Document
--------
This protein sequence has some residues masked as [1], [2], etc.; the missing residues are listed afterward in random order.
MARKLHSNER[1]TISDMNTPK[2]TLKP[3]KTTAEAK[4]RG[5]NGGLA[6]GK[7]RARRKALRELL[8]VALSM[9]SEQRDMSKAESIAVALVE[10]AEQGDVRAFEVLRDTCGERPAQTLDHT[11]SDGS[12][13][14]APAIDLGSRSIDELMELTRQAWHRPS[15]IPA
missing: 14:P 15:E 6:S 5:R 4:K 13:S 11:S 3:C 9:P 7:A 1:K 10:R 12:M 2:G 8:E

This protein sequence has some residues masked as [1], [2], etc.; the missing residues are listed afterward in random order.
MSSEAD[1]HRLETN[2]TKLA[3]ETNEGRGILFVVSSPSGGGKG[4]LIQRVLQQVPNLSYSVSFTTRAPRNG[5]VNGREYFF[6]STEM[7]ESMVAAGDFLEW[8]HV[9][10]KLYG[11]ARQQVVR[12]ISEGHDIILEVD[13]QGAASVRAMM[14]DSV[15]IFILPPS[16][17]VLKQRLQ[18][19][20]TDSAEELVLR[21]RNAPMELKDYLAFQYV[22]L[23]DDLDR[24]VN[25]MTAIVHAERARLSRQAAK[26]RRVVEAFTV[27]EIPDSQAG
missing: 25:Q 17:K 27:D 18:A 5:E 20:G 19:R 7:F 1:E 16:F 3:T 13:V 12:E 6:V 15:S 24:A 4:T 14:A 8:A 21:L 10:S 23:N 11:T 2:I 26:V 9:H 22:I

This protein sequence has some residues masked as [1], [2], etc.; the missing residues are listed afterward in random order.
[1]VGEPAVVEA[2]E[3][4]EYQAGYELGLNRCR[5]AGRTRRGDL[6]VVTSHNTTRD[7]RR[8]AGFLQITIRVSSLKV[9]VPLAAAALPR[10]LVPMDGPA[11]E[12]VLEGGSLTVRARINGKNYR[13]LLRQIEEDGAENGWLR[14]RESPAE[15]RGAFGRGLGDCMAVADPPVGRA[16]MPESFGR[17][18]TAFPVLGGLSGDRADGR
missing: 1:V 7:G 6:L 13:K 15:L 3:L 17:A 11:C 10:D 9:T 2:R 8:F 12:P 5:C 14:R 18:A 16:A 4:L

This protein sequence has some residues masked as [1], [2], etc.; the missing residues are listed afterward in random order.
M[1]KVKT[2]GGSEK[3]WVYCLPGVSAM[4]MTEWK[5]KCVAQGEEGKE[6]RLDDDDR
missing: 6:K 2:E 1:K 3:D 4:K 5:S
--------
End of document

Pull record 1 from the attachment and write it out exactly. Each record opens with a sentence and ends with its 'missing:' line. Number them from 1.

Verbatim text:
This protein sequence has some residues masked as [1], [2], etc.; the missing residues are listed afterward in random order.
MARKLHSNER[1]TISDMNTPK[2]TLKP[3]KTTAEAK[4]RG[5]NGGLA[6]GK[7]RARRKALRELL[8]VALSM[9]SEQRDMSKAESIAVALVE[10]AEQGDVRAFEVLRDTCGERPAQTLDHT[11]SDGS[12][13][14]APAIDLGSRSIDELMELTRQAWHRPS[15]IPA
missing: 14:P 15:E 6:S 5:R 4:K 13:S 11:S 3:C 9:P 7:A 1:K 10:R 12:M 2:G 8:E